There are many opportunities to learn about civic engagement, its importance to a thriving democracy, and how it can be nurtured and grown. Here is just a sample of the many resources available online.
The National Association of Counties (NACo) together with iCivics, has created an online game, "Counties Work," to educate students, grades 6 through 12, about the important role and functions of county government by letting them run their own county. A curriculum and web quest has also been developed to assist teachers with preparing lessons on county government.
Volunteer Gwinnett is based in Gwinnett County, Georgia. It is a countywide program designed to involve more residents in volunteer activities to help provide residents with the best services and programs possible. County volunteers directly contribute to the excellent quality of life residents enjoy in the community. Gwinnett County is expanding the program with a bold goal of reaching 1 million volunteer hours by 2015.
The Hall County Government Scholars’ Academy is a free, interactive program that offers citizens an intimate understanding of how their tax dollars are spent and issues facing the county through nine weekly sessions. Participants learn about the different areas of local government, including the sheriff’s office, the court system, fire services and EMA, public works, and E911. Many sessions include tours of county facilities.
The Chatham County Youth Commission provides a vehicle for young citizens to learn about government, participate in the process and to represent and articulate the needs of youth in the County. The Commission seeks to prepare youth for a lifetime of public and community service regardless of their present or future career aspirations.
The Fulton County Youth Commission is a leadership and service orientated program that empowers youths to become knowledgeable and involved in the local governmental process. Through this program, each year approximately 25 Fulton County students in grades 8-11 communicate with their peers and local government leaders to increase awareness about the most pertinent issues facing Fulton County’s children, youth, and schools.
K-12 Education Related
In 2009, Justice Sandra Day O’Connor founded iCivics to reverse Americans’ declining civic knowledge and participation. Securing our democracy, she realized, requires teaching the next generation to understand and respect our system of governance. iCivics prepares young Americans to become knowledgeable, engaged 21st century citizens by creating free and innovative educational materials.
The Campaign for the Civic Mission of Schools was created to expand and improve civic learning in K-12 schools and in higher education. It was founded in 2004 to serve as the civic learning community’s public and policymaker advocacy arm.
In 2011, the Campaign published its report, “Guardian of Democracy: The Civic Mission of Schools.”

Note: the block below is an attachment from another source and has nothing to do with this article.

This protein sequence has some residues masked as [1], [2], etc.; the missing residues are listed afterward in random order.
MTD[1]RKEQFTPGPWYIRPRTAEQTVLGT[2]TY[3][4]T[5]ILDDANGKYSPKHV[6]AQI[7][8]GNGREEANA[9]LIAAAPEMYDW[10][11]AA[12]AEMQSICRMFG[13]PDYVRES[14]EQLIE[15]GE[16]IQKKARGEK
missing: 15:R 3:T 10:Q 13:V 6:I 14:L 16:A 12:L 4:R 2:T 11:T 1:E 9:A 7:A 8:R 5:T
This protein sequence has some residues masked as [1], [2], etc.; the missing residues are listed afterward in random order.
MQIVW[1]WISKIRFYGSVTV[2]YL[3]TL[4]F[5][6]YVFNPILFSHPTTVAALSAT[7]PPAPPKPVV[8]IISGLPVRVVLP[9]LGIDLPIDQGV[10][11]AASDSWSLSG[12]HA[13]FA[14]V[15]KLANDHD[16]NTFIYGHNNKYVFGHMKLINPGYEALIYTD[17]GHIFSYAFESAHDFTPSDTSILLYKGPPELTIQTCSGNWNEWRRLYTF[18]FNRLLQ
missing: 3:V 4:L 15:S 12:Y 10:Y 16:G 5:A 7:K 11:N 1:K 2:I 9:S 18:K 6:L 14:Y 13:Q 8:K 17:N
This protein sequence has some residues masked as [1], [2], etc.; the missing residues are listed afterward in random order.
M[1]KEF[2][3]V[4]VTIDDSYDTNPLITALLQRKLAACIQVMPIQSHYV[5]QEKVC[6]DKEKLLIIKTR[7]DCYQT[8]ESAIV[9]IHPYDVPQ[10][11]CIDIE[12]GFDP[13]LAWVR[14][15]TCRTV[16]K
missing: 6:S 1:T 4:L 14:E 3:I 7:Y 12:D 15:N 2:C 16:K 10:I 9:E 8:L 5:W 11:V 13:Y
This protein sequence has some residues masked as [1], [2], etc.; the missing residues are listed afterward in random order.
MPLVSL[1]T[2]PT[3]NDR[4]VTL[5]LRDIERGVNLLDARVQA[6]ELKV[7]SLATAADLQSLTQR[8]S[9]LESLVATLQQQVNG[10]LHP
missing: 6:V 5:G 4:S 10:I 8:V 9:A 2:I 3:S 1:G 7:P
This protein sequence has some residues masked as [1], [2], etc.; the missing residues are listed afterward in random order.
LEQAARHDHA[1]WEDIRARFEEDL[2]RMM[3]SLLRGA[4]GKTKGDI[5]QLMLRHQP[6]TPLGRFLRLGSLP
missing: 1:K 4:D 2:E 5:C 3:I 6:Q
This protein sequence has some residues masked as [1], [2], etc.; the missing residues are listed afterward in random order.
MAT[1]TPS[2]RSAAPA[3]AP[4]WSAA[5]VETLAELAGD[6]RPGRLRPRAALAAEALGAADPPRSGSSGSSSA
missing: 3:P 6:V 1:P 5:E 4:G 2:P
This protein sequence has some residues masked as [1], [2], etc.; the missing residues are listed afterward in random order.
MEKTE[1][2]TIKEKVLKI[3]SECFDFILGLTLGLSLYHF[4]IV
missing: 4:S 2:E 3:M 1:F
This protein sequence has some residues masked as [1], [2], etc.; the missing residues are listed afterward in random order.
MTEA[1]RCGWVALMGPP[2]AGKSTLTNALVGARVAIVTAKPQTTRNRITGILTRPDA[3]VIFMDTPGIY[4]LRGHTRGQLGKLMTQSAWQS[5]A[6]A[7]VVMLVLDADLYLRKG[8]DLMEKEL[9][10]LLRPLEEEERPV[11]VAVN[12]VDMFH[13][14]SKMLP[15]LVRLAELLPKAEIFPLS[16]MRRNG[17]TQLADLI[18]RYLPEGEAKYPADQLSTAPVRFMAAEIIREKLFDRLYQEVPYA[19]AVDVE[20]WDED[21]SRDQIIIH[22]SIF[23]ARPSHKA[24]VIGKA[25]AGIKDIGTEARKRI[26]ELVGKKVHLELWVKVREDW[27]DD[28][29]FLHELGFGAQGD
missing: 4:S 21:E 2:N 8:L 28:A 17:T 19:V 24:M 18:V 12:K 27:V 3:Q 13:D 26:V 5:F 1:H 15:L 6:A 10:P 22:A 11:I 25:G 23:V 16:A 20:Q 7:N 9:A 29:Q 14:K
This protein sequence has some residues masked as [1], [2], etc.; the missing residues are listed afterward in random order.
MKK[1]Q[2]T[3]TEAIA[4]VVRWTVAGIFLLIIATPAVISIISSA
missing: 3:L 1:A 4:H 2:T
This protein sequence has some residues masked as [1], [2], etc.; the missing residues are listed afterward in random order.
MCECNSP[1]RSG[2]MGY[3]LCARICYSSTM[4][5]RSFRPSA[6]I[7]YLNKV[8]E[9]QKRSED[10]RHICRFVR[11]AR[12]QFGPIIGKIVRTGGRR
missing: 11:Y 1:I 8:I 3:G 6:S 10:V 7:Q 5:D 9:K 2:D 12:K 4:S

In 2012, the U.S. Department of Education issued a report "Advancing Civic Learning and Engagement in Democracy: A Road Map and Call to Action." (Note this link will download a PDF of the report.)
Higher Education Related
Released in 2012, a report from the National Task Force on Civic Learning and Democratic Engagement entitled “A Crucible Moment: College Learning and Democracy’s Future” calls on the nation to reclaim higher education’s civic mission.
The American Democracy Project is a multi-campus initiative focused on higher education’s role in preparing the next generation of informed, engaged citizens for our democracy. The goal is to produce graduates who are committed to being active, involved citizens in their communities. Participating institutions are members of the American Association of State Colleges and Universities.
The American Commonwealth Partnership brings together universities, colleges, schools and other civic partners to promote civic education, civic mission and civic identity throughout all of education in the United States.
Campus Compact is a national coalition of college and university presidents who are committed to fulfilling the civic purposes of higher education. It promotes public and community service that develops students’ citizenship skills, helps campuses forge effective community partnerships, and provides resources and training for faculty seeking to integrate civic and community-based learning into the curriculum.
The Democracy Commitment (TDC) is a national initiative providing a platform for the development and expansion of community college programs, projects and curricula aiming at engaging students in civic learning and democratic practice across the country. The goal of TDC is that every graduate of an American community college shall have had an education in democracy.
Civic Engagement Organizations
The National Conference on Citizenship (NCoC) is a non-partisan, nonprofit organization chartered by Congress in 1953 that believes everyone has the power to make a difference in how their community and country thrive. It seeks to explore what shapes today’s citizenry, define the evolving role of an individual in democracy, and uncover ways to motivate greater participation.
The Corporation for National & Community Service web site offers a comprehensive look at volunteering and civic life in the 50 states and in 51 cities across the country. Data includes volunteer rates and rankings, civic engagement trends, and analysis.
The Center for Information and Research on Civic Learning and Engagement (CIRCLE) conducts research on the civic and political engagement of young Americans
NOTE: The links provided here are for informational purposes only and the content on other Web sites is not represented by the ACCG Civic Affairs Foundation to be error free. The links provided to other Web sites are provided as a courtesy and are not intended to, nor do they, constitute an endorsement by the Foundation of the linked materials.